Yet Another Problem

Lower speeds might mean less time to react

Preliminary - for discussion


About a week ago,  a highly trained Police driver remarked to me: "Of course you don't really start to learn to drive until you're driving well in excess of the speed limits". I admit the remark struck a chord with my own experience from many many years ago. But does it have any relevance to road safety in general or "ordinary" drivers? I thought not, but now I'm worried. It might actually turn out to be very important indeed. Here are my thoughts on the subject for discussion...

Becoming experienced

We know very well that experienced drivers have far lower average crash risks than novices. The most general reason for this is that the experienced driver knows what to expect (from the road, from other drivers, from the weather and from their own vehicle), and the most important component of becoming experienced is probably improved hazard perception.

As hazard perception improves, so we tend to look further ahead. This genuinely provides more time to react. Looking "far enough" ahead is probably the single most important driver skill. Whatever happens, if we are successful at looking and thinking far enough ahead we simply don't crash.

Growth of experience follows this sort of pattern:

I expect everyone will agree that experience grows more quickly at first and more slowly later. I expect everyone will agree that after about 8 years it's fair to call yourself an experienced driver, and I expect everyone will agree that you never stop gaining in experience. I certainly hope I never stop learning.

But what if there was a factor that altered the slope of the curve? What if it starts to take the average driver 10 years to become experienced at the "90" level shown? And what if some drivers stop gaining experience after they have reach some sort of personal comfort zone? - For some individuals this might be below half of the average.

The influence of the average

We are confident that our national accident rate is set by the quality of the average driver. Any small change in the quality of the average driver will be directly reflected in the accident rate. We do not believe that the quality of the average driver has changed very much over time except in the last decade when the average driver quality has fallen markedly and tended to swamp the engineering benefit.

Raising the vision

One of the constant themes of driving instruction is to "raise the vision" and look further ahead. This clearly goes to the benefit of earlier hazard perception and provides more time to react if something is going wrong ahead.

The majority of real world accidents are the result of drivers not looking or thinking far enough ahead.

It follows that if the average look-ahead changes, then the number and severity of accidents is also likely to change.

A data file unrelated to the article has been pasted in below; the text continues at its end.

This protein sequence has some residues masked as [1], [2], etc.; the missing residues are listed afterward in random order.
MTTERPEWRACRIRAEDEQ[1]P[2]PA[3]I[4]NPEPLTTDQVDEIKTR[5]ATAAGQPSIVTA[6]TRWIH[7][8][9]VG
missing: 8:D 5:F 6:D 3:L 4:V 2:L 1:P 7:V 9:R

"Time to react" attitude proxies

Safe Speed believes that a critically important factor in UK road safety has been the leakage of advice and skills from the Police driver training school at Hendon (the only centre of driving excellence in the World). One of the things that Hendon gave us is pull-push steering. Pull-push steering has several advantages, but Safe Speed believes that the greatest advantage of pull-push steering is that it's slow. This slowness has caused generations of drivers to look a few precious tenths of a second further ahead. Other Hendon recommended techniques fit the same pattern - they take extra time and that in turn causes the vision to be raised and drivers to look and think further ahead.

The problem itself

Here's the proposition:

By asking drivers to drive more slowly with highly enforced speed limits, we risk creating a generation of drivers who:

  • look less far ahead
  • gain experience more slowly
  • reach a lower peak level of experience

We believe that the adoption of Hendon recommended "attitude proxy" techniques have been very important in achieving the safest roads in the World. It follows that those few tenths of a second of reserve in the average UK drivers' margin are critically important in delivering our superior road safety.

If we are right about those precious tenths of a second, then it follows that any recommendation to drivers that asks less of them may lead directly to poorer average performance.

If the majority of accidents took place at speed limit speeds, and we enforced speed limits more rigidly then we might be delivering time to react out of the reduced average vehicle speeds. But the average accident takes place well within the speed limit after drivers have adjusted their speed. Assuming that the adjusted speed is normally no different whatever the speed limit or enforcement, it follows inevitably that drivers' time to react margins are delivered out of their attitude and their hazard perception rather than any limited speed.

We therefore tend to believe the proposition that highly enforced speed limits will lead to slower learning and ultimately to the average driver looking less far ahead. This in turn would lead to an increased accident rate.


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Created 7/04/2004. Last update 7/04/2004